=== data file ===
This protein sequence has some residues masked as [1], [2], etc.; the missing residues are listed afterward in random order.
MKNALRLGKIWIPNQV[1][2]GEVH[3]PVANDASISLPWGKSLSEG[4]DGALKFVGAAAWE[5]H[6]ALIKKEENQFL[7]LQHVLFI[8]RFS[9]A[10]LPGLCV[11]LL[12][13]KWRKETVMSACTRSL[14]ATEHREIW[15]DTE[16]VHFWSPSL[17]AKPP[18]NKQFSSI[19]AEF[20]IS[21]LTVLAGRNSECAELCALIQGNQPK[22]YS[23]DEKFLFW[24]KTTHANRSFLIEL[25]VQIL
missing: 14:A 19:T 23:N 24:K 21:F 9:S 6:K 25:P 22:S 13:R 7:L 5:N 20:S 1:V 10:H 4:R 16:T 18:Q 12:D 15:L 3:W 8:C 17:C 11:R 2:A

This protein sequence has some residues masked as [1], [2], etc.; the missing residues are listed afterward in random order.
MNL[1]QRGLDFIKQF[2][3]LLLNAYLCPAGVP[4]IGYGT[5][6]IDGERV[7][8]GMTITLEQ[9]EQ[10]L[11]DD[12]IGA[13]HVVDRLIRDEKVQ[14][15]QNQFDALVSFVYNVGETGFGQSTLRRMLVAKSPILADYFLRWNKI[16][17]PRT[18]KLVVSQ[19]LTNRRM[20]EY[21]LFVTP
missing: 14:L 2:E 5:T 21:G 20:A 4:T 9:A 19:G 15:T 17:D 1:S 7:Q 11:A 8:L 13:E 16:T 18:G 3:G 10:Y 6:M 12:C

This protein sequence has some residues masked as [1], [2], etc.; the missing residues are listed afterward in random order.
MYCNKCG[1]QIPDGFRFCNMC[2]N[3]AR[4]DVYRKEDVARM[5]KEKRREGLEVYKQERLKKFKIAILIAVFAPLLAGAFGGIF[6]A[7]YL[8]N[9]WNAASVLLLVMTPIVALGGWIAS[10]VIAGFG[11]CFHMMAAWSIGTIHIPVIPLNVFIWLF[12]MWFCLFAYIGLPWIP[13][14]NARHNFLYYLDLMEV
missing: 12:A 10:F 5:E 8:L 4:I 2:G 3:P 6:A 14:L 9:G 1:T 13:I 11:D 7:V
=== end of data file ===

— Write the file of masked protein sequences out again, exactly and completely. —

This protein sequence has some residues masked as [1], [2], etc.; the missing residues are listed afterward in random order.
MKNALRLGKIWIPNQV[1][2]GEVH[3]PVANDASISLPWGKSLSEG[4]DGALKFVGAAAWE[5]H[6]ALIKKEENQFL[7]LQHVLFI[8]RFS[9]A[10]LPGLCV[11]LL[12][13]KWRKETVMSACTRSL[14]ATEHREIW[15]DTE[16]VHFWSPSL[17]AKPP[18]NKQFSSI[19]AEF[20]IS[21]LTVLAGRNSECAELCALIQGNQPK[22]YS[23]DEKFLFW[24]KTTHANRSFLIEL[25]VQIL
missing: 14:A 19:T 23:N 24:K 21:F 9:S 6:K 25:P 22:S 13:R 7:L 5:N 20:S 1:V 10:H 4:R 16:T 18:Q 12:D 15:L 3:W 8:C 17:C 11:R 2:A

This protein sequence has some residues masked as [1], [2], etc.; the missing residues are listed afterward in random order.
MNL[1]QRGLDFIKQF[2][3]LLLNAYLCPAGVP[4]IGYGT[5][6]IDGERV[7][8]GMTITLEQ[9]EQ[10]L[11]DD[12]IGA[13]HVVDRLIRDEKVQ[14][15]QNQFDALVSFVYNVGETGFGQSTLRRMLVAKSPILADYFLRWNKI[16][17]PRT[18]KLVVSQ[19]LTNRRM[20]EY[21]LFVTP
missing: 14:L 2:E 5:T 21:G 20:A 4:T 9:A 19:G 15:T 17:D 1:S 7:Q 11:A 8:L 13:E 16:T 18:G 3:G 10:Y 6:M 12:C

This protein sequence has some residues masked as [1], [2], etc.; the missing residues are listed afterward in random order.
MYCNKCG[1]QIPDGFRFCNMC[2]N[3]AR[4]DVYRKEDVARM[5]KEKRREGLEVYKQERLKKFKIAILIAVFAPLLAGAFGGIF[6]A[7]YL[8]N[9]WNAASVLLLVMTPIVALGGWIAS[10]VIAGFG[11]CFHMMAAWSIGTIHIPVIPLNVFIWLF[12]MWFCLFAYIGLPWIP[13][14]NARHNFLYYLDLMEV
missing: 12:A 10:F 5:E 8:L 4:I 2:G 3:P 6:A 14:L 9:G 1:T 13:I 11:D 7:V